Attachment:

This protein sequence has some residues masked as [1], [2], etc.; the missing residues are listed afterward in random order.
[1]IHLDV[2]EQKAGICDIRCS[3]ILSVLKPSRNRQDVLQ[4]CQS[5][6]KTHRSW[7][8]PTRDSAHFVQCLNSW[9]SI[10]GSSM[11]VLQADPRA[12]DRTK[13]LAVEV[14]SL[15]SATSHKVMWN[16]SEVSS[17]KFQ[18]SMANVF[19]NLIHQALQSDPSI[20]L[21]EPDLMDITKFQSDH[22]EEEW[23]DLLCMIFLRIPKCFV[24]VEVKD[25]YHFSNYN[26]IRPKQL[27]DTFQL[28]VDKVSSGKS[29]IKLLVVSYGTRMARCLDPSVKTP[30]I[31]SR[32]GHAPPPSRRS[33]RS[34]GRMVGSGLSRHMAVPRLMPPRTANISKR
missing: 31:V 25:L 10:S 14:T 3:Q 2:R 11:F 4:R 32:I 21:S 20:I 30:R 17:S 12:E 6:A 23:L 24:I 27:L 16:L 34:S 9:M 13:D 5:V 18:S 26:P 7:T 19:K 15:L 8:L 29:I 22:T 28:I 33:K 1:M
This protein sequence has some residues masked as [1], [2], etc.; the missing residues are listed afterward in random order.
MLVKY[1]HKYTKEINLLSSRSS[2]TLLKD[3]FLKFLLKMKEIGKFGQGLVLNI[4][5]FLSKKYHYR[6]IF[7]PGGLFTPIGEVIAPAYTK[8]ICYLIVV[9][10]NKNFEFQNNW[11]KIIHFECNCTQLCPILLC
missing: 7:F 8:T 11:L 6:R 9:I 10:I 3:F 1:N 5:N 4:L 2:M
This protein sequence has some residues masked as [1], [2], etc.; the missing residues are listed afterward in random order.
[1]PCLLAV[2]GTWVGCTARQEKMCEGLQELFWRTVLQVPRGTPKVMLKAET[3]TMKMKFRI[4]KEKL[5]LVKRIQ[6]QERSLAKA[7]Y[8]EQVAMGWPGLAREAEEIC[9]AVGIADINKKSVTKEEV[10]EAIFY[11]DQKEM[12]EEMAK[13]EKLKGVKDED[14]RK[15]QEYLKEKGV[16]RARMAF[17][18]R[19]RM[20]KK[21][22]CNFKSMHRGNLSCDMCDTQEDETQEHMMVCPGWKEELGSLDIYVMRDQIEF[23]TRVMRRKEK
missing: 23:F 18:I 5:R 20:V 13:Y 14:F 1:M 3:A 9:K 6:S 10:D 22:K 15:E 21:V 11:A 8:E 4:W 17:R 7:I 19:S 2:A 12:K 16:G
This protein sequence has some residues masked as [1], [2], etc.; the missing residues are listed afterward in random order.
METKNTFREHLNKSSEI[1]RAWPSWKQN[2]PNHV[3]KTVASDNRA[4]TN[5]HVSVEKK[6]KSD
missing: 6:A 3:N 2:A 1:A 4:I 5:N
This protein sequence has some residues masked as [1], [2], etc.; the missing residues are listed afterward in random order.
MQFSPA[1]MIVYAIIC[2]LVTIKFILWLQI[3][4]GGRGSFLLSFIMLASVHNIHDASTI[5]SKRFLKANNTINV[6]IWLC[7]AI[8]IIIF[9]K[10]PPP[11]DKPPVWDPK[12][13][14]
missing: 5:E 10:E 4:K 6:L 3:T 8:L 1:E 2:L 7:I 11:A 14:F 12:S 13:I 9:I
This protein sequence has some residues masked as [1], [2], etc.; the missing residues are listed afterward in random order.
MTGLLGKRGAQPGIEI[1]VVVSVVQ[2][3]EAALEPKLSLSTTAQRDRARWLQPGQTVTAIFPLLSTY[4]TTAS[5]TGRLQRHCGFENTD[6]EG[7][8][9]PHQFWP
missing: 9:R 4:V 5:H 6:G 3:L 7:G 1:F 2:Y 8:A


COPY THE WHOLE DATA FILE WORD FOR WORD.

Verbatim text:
This protein sequence has some residues masked as [1], [2], etc.; the missing residues are listed afterward in random order.
[1]IHLDV[2]EQKAGICDIRCS[3]ILSVLKPSRNRQDVLQ[4]CQS[5][6]KTHRSW[7][8]PTRDSAHFVQCLNSW[9]SI[10]GSSM[11]VLQADPRA[12]DRTK[13]LAVEV[14]SL[15]SATSHKVMWN[16]SEVSS[17]KFQ[18]SMANVF[19]NLIHQALQSDPSI[20]L[21]EPDLMDITKFQSDH[22]EEEW[23]DLLCMIFLRIPKCFV[24]VEVKD[25]YHFSNYN[26]IRPKQL[27]DTFQL[28]VDKVSSGKS[29]IKLLVVSYGTRMARCLDPSVKTP[30]I[31]SR[32]GHAPPPSRRS[33]RS[34]GRMVGSGLSRHMAVPRLMPPRTANISKR
missing: 31:V 25:L 10:S 14:T 3:Q 2:R 11:F 4:R 32:I 21:S 20:I 30:R 17:S 12:E 6:A 23:L 24:I 27:L 16:L 34:S 9:M 13:D 5:V 18:S 26:P 7:T 19:K 15:L 8:L 29:I 22:T 28:I 33:K 1:M
This protein sequence has some residues masked as [1], [2], etc.; the missing residues are listed afterward in random order.
MLVKY[1]HKYTKEINLLSSRSS[2]TLLKD[3]FLKFLLKMKEIGKFGQGLVLNI[4][5]FLSKKYHYR[6]IF[7]PGGLFTPIGEVIAPAYTK[8]ICYLIVV[9][10]NKNFEFQNNW[11]KIIHFECNCTQLCPILLC
missing: 7:F 8:T 11:L 6:R 9:I 10:I 3:F 1:N 5:N 4:L 2:M
This protein sequence has some residues masked as [1], [2], etc.; the missing residues are listed afterward in random order.
[1]PCLLAV[2]GTWVGCTARQEKMCEGLQELFWRTVLQVPRGTPKVMLKAET[3]TMKMKFRI[4]KEKL[5]LVKRIQ[6]QERSLAKA[7]Y[8]EQVAMGWPGLAREAEEIC[9]AVGIADINKKSVTKEEV[10]EAIFY[11]DQKEM[12]EEMAK[13]EKLKGVKDED[14]RK[15]QEYLKEKGV[16]RARMAF[17][18]R[19]RM[20]KK[21][22]CNFKSMHRGNLSCDMCDTQEDETQEHMMVCPGWKEELGSLDIYVMRDQIEF[23]TRVMRRKEK
missing: 23:F 18:I 5:R 20:V 13:Y 14:F 1:M 3:A 9:K 6:S 10:D 22:K 15:E 21:V 11:A 8:E 4:W 17:R 7:I 19:S 2:A 12:K 16:G
This protein sequence has some residues masked as [1], [2], etc.; the missing residues are listed afterward in random order.
METKNTFREHLNKSSEI[1]RAWPSWKQN[2]PNHV[3]KTVASDNRA[4]TN[5]HVSVEKK[6]KSD
missing: 6:A 3:N 2:A 1:A 4:I 5:N
This protein sequence has some residues masked as [1], [2], etc.; the missing residues are listed afterward in random order.
MQFSPA[1]MIVYAIIC[2]LVTIKFILWLQI[3][4]GGRGSFLLSFIMLASVHNIHDASTI[5]SKRFLKANNTINV[6]IWLC[7]AI[8]IIIF[9]K[10]PPP[11]DKPPVWDPK[12][13][14]
missing: 5:E 10:E 4:K 6:L 3:T 8:L 1:E 2:L 7:I 11:A 14:F 12:S 13:I 9:I
This protein sequence has some residues masked as [1], [2], etc.; the missing residues are listed afterward in random order.
MTGLLGKRGAQPGIEI[1]VVVSVVQ[2][3]EAALEPKLSLSTTAQRDRARWLQPGQTVTAIFPLLSTY[4]TTAS[5]TGRLQRHCGFENTD[6]EG[7][8][9]PHQFWP
missing: 9:R 4:V 5:H 6:G 3:L 7:G 1:F 2:Y 8:A